We are going to present the dependence of the stock market on various macroeconomic variables at a two to ten year horizon and, specifically, to evaluate the future behaviour of the S&P 500 index. The evolution of such macro variables as population, labour force, employment, and real GDP might have a good reason to affect the stock market both fundamentally and emotionally. The overall economic growth does speed up the S&P 500 return and a recession is seen as a deep valley in the shape of the index.
To begin with we present in Figure 1 the evolution of the S&P 500 index since 1980. After 1995, the index behavior reveals some saw teeth with peaks in 2000 and 2007. The current growth resembles those between 1997 and 2000 and from 2003 and 2007. There are two deep troughs in 2002 and 2009 which are marked by red and green line, respectively. For the current analysis we assume that the repeated shape of the teeth is likely induced by a degree of similarity in the evolution of macroeconomic variables. The intuition behind such an assumption is obvious - in the long run the market depends on the overall economic growth.
Having two peaks and troughs between 1995 and 2009, what can we say about the current growth in the S&P 500? Before making any statistical estimates, in Figure 2 we have shifted forward the original curve in Figure 1 in order to match the 2007 peak (red line) and the 2009 trough (blue line). When the 2007 peak in matched, the historic curve shows that the 2007 to 2009 fall was by several months faster than between 2000 and 2002.
When the 2002 and 2009 troughs are matched, one can see that the current growth path closely repeats that after 2002. The first big deviation from the blues curve in Figure 2 started in 2011 and had amplitude of 150 units (from 1210 to 1360). The black curve returned to the blue one in August/September 2011. Currently, we observe a middle-size deviation of about 100 units.
Hence, one cannot exclude that the index will have a negative correction down to the level of 1300 any time soon. If the index will repeat the path of the previous rally one-to-one, one may expect the peak level of 1500 in the end of 2013. In two to four weeks it might be a good time to invest for a 15% return cumulated to October 2013 (but not more than two months), when the negative correction is over.
Does any macroeconomic variable support this prediction? Figure 3 presents the evolution of the annual increment of civilian working age population in the U.S. with one month step, i.e. the increment is cumulated during the previous 12 months. There are peaks associated with the change to so called population controls after decennial years. The most recent change was introduced in January 2012. All these revisions to the population controls are artificial and thus should be disregarded when one evaluates the growth in the working age population. The annual increment is a crucial parameter which defines a good part of real GDP growth. This extensive part of the growth in real GDP was of 1% per year during the past decades. Figure 3 shows that the current level of annual increment is the lowermost since the 1980s. With the increasing total population, the growth rate of the extensive GDP component has lost around 0.2% relative to the 1990s and 0.3% to 0.4% per year relative to the 2000s. This effect has a negative overall impact on the growth of the S&P 500 - real growth is slower and the expectations of the growth fail over and over. Looking into the deceleration of the population growth one might doubt about the good reasons behind the current market rally.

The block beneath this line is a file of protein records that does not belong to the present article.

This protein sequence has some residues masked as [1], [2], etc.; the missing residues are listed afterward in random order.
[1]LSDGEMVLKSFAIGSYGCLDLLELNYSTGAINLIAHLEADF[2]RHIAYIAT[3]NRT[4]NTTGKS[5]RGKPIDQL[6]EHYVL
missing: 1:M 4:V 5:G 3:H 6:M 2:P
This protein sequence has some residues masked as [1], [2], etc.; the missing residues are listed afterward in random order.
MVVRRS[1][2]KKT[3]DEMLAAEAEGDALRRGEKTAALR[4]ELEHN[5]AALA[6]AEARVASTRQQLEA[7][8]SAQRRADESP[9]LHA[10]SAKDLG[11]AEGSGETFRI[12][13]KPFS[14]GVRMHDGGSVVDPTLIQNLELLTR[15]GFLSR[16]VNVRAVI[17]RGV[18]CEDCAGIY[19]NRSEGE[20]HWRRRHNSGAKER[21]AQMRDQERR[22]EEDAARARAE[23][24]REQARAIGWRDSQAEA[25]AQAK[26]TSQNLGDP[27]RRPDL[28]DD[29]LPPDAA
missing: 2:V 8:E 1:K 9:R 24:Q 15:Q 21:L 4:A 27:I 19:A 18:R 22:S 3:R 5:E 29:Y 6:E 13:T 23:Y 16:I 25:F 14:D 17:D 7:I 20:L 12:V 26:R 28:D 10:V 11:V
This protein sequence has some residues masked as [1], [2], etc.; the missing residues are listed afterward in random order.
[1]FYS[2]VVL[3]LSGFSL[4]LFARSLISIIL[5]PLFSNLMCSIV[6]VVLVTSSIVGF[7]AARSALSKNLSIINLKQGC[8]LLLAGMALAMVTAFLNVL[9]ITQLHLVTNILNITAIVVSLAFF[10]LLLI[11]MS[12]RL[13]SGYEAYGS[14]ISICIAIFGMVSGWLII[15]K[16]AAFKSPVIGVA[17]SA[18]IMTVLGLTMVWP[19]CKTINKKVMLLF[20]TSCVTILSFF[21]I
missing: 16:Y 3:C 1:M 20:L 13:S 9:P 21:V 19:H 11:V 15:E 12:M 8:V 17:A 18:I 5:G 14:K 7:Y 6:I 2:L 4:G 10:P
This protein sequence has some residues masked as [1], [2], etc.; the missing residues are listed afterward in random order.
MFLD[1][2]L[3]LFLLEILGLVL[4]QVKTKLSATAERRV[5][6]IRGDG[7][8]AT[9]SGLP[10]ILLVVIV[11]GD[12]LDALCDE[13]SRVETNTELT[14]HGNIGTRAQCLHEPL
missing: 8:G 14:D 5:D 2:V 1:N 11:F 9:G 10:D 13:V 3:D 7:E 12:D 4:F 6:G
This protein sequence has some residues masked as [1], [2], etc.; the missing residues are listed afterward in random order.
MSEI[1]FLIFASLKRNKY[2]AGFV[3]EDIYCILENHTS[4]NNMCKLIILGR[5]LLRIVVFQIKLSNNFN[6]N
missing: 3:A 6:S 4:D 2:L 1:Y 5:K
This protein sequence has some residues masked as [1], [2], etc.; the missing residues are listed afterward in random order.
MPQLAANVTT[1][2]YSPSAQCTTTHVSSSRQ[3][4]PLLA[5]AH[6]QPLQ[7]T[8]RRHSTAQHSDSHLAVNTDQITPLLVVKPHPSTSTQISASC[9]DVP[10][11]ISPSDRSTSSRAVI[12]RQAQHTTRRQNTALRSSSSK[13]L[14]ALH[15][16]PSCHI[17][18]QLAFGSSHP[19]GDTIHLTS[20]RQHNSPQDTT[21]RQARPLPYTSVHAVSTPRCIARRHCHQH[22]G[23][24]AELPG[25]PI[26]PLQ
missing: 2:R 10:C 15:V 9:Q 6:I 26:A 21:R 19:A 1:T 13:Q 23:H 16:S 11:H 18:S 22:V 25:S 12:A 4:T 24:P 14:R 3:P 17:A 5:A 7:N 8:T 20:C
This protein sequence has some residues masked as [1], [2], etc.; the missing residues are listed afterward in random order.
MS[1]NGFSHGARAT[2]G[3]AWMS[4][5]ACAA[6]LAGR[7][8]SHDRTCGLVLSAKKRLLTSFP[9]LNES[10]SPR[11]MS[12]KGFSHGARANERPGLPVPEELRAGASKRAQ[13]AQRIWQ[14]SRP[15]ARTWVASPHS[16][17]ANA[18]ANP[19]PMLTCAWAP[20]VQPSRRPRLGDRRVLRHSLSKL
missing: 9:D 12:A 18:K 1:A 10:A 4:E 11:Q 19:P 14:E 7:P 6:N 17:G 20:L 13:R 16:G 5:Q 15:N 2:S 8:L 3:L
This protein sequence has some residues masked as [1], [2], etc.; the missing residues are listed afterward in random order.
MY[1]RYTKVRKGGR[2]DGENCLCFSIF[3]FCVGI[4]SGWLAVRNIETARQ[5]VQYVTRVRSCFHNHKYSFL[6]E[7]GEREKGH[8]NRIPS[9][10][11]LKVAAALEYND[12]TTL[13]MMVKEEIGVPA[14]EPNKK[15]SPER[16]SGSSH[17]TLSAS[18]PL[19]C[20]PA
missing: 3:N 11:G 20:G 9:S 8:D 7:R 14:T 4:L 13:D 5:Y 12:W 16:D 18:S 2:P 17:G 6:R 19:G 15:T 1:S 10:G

In Part 2, we are going to compare the evolution of employment after 2002 and 2009.
Figure 1. The evolution of the S&P 500 market index between 1980 and 2012.
Figure 2. The curve in Figure 1 peak is shifted forward to match the 2007 peak (red line) and 2009 trough (blue line).
Figure 3. The annual increment of the civilian working age population with one month step, i.e. the increment is cumulated during the previous 12 months. There are peaks associated with the change to population controls after decennial years. The most recent change was introduced in January 2012.